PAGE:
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I am wondering if there was any shift or big revelations about logic that occurred in the history of philosophy. I am thinking it's highly likely, because if you read some of the thinkers during antiquity and even as far as the turn of the 19th century, you will see a lot of nonsense, so I am pretty sure that major developments happened. Perhaps, they weren't paradigm shifts, but still...

closed as unclear what you're asking by Conifold, Frank Hubeny, Mauro ALLEGRANZA, Mark Andrews, Jishin Noben Feb 27 at 16:33

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  • "You will see a lot of nonsense", such as? And you should read Wikipedia's History of Logic first, and then make this much, much more specific. – Conifold Feb 25 at 4:56
  • I'm don't know much about history so I can't post a proper answer but there are indeed paradigm shifts. Roughly, the history of Logic isn't linear at all: there a lot of divergences and opposing ideas. The first shift is the "linguistic turn" in the 19th-20th century (where "formalism" and "intuitionism" but also "logicist" emerged). Recently, in the 21th century we have a "geometric turn" but also "computational shift" which is almost unknown to most philosophers. Computer Science drastically changed our understanding of Logic (see Linear Logic, Type Theory, Curry-Howard isomorphism). – Boris E. Feb 25 at 10:17
  • if 'statement' then 1=0 caused some headscratching for a while. Similarly there's Russels Paradox etc. But logic irself isn't really mutable.. we've just learned a lot about its limitations in terms of 'crap in = crap out'. That learning created formalised logic systems. – Richard Feb 25 at 10:19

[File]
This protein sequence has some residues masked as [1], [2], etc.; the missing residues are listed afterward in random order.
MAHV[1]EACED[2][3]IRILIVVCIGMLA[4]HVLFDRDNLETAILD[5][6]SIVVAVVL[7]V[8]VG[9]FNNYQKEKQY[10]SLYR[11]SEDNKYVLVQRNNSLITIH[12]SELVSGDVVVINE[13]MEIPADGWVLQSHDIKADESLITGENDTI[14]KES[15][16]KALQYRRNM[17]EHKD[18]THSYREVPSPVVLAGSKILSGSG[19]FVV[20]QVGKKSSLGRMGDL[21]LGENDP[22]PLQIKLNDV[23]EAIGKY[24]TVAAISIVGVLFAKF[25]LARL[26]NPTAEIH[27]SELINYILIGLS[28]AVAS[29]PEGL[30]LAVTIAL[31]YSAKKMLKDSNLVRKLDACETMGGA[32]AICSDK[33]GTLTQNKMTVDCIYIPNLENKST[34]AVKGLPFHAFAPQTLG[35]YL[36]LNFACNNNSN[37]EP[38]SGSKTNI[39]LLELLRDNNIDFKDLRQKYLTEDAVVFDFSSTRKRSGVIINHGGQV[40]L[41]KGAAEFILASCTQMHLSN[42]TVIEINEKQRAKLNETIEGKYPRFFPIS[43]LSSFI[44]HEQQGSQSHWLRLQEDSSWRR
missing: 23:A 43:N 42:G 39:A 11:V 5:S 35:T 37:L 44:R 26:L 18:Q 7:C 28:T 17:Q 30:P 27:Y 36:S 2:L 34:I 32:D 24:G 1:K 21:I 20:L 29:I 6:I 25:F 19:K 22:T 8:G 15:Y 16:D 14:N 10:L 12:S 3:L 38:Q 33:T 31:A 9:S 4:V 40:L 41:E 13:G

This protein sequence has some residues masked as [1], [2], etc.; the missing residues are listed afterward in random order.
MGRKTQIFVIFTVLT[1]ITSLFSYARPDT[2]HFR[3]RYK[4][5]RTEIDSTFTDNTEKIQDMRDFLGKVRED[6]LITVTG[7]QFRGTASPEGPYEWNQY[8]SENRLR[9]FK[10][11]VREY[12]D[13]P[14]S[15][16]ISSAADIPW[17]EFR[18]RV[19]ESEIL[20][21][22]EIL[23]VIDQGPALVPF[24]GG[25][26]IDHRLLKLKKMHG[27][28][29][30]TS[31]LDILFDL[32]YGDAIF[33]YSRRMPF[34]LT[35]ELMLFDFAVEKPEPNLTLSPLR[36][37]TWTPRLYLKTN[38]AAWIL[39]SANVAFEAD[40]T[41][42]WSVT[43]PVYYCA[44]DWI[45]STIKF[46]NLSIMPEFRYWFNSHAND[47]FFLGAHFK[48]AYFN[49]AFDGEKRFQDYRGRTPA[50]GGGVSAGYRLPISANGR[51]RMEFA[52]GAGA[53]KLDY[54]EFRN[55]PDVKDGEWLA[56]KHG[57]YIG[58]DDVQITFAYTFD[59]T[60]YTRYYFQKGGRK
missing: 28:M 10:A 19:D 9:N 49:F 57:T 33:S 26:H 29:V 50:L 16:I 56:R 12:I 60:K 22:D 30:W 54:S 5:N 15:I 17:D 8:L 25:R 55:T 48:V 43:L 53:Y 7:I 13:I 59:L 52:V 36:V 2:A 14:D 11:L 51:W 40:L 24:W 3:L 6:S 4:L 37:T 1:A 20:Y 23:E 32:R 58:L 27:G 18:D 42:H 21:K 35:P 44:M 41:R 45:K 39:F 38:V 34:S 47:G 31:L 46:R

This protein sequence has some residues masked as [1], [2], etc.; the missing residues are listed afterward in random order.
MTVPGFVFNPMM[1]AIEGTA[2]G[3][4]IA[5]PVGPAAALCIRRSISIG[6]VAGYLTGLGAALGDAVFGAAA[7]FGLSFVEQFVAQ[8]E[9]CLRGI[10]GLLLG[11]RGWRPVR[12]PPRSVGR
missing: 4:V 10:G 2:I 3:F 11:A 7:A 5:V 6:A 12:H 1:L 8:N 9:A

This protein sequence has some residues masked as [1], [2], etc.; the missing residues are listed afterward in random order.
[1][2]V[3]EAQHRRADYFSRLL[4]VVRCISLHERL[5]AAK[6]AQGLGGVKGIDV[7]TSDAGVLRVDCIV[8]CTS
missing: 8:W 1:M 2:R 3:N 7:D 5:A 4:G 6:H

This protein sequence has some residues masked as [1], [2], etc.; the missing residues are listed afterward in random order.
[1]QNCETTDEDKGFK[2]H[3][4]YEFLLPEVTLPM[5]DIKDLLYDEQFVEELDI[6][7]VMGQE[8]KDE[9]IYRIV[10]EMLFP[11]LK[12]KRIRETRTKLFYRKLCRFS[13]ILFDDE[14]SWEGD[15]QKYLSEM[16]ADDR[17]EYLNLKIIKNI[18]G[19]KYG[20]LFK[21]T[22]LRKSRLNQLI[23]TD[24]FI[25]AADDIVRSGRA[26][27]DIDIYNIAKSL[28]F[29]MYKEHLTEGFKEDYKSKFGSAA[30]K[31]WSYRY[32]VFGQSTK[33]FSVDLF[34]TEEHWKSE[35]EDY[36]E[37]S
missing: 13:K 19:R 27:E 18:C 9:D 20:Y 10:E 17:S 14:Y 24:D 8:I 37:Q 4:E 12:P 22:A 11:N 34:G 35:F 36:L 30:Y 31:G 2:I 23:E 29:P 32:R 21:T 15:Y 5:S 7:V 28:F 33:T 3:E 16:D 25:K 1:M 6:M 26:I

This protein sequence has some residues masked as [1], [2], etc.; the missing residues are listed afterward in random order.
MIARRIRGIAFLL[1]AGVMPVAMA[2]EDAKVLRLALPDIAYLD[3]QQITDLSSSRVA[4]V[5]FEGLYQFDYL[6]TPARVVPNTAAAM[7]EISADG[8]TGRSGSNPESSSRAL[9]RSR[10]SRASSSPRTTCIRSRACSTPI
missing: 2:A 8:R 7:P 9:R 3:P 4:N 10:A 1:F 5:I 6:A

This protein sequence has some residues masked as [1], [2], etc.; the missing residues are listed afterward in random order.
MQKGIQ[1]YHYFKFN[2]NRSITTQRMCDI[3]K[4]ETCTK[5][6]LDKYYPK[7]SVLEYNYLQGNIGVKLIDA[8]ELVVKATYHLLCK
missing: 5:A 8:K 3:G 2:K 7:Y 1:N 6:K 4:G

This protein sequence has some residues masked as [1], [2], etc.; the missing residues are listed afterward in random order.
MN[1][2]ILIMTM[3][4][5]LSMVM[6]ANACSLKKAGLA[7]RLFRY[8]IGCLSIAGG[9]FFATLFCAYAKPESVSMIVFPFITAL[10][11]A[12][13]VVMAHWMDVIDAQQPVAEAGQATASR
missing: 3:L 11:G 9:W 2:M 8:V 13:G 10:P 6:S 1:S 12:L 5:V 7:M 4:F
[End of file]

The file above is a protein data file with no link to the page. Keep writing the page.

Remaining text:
• Not a historian of logic but I share Richard's view and see evolution but no paradigm shifts. . – PeterJ Feb 25 at 10:24
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I would say the biggest paradigm shift in philosophy was the change in our conception of infinity induced by Cantor's development of set theory. Prior to this, it was accepted as obvious that the concept of a completed infinity - e.g an actually infinite set of things (taken as an object in itself) - was wholly nonsensical, with good arguments against the idea. Now it is accepted, and our understanding is that prior counterarguments were not entirely sound.

  • If you have any references they may help justify your answer and direct the readers to where they may find more information. Welcome. – Frank Hubeny Feb 25 at 19:21
  • @FrankHubeny: Here are two writings of mine: CS Prehistory Math-Computer science relation – Rusi Feb 27 at 4:35
  • Not sure this qualifies as a paradigm shift in logic/rationality rather than in mathematics/metaphysics. – Conifold Feb 27 at 10:07
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I don't think there were any shifts too big, but I guess philosophy will have changed after great thinkers like Aristotle and such, or great political inventions like democracy. Philosophy would have changed a lot.

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One of my favorite shifts: From Aristotle logic was deductive ie implication-al.

For 2000 years...

After Boole it became equational. ie from Boole logic became part of math.

Above well known:

Less well known Dijkstra Scholten carried Boole from proposional to predicate logic. Interestingly DS attribute their inspiration to Leibniz.

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